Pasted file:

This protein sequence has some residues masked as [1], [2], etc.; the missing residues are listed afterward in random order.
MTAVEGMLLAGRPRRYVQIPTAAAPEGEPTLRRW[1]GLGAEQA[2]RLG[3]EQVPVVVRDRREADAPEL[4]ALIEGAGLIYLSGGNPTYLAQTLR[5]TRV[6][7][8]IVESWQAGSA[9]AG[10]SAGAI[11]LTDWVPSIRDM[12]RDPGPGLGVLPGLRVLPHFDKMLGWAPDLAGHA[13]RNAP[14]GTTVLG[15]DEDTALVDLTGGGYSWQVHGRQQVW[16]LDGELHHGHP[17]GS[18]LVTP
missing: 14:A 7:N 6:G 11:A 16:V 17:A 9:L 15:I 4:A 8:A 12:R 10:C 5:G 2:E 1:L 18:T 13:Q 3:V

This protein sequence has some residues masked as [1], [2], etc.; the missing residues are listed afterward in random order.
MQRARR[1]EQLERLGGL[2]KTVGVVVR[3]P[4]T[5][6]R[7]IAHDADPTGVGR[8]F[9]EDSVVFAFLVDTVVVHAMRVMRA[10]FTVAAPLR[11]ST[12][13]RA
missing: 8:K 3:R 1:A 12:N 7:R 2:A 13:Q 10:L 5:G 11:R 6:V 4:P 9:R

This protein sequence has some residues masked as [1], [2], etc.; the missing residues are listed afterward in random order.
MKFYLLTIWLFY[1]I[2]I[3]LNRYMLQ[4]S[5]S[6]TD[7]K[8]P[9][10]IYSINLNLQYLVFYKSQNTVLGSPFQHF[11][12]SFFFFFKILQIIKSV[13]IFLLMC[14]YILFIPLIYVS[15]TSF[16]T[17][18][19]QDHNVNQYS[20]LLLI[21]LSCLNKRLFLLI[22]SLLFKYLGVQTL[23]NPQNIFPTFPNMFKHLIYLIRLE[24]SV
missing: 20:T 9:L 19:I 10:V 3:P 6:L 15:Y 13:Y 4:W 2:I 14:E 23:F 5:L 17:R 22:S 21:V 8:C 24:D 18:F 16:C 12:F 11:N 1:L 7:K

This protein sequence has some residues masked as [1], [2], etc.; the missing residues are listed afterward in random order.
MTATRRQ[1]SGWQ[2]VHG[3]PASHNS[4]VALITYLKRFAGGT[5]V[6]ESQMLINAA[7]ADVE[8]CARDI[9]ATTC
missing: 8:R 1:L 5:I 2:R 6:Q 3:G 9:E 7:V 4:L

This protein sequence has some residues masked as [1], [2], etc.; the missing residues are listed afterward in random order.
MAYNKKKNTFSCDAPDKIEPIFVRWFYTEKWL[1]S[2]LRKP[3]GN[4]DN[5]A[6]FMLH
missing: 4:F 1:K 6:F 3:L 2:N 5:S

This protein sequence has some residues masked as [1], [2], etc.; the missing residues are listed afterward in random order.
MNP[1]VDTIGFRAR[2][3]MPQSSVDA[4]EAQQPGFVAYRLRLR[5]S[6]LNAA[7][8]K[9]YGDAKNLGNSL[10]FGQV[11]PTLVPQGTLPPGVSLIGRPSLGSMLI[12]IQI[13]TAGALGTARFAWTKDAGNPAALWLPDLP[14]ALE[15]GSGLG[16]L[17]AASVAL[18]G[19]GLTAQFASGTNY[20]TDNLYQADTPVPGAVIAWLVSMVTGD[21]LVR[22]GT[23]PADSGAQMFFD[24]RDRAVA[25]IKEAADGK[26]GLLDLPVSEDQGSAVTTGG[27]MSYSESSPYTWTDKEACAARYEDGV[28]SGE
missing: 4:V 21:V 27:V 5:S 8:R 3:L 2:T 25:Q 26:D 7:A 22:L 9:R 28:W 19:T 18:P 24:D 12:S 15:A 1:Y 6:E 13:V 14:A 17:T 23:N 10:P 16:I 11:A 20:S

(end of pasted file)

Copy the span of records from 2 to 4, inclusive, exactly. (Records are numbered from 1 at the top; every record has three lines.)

This protein sequence has some residues masked as [1], [2], etc.; the missing residues are listed afterward in random order.
MQRARR[1]EQLERLGGL[2]KTVGVVVR[3]P[4]T[5][6]R[7]IAHDADPTGVGR[8]F[9]EDSVVFAFLVDTVVVHAMRVMRA[10]FTVAAPLR[11]ST[12][13]RA
missing: 8:K 3:R 1:A 12:N 7:R 2:A 13:Q 10:L 5:G 11:R 6:V 4:P 9:R

This protein sequence has some residues masked as [1], [2], etc.; the missing residues are listed afterward in random order.
MKFYLLTIWLFY[1]I[2]I[3]LNRYMLQ[4]S[5]S[6]TD[7]K[8]P[9][10]IYSINLNLQYLVFYKSQNTVLGSPFQHF[11][12]SFFFFFKILQIIKSV[13]IFLLMC[14]YILFIPLIYVS[15]TSF[16]T[17][18][19]QDHNVNQYS[20]LLLI[21]LSCLNKRLFLLI[22]SLLFKYLGVQTL[23]NPQNIFPTFPNMFKHLIYLIRLE[24]SV
missing: 20:T 9:L 19:I 10:V 3:P 6:L 15:Y 13:Y 4:W 2:I 14:E 23:F 5:L 17:R 22:S 21:V 8:C 24:D 18:F 16:C 12:F 11:N 1:L 7:K

This protein sequence has some residues masked as [1], [2], etc.; the missing residues are listed afterward in random order.
MTATRRQ[1]SGWQ[2]VHG[3]PASHNS[4]VALITYLKRFAGGT[5]V[6]ESQMLINAA[7]ADVE[8]CARDI[9]ATTC
missing: 8:R 1:L 5:I 2:R 6:Q 3:G 9:E 7:V 4:L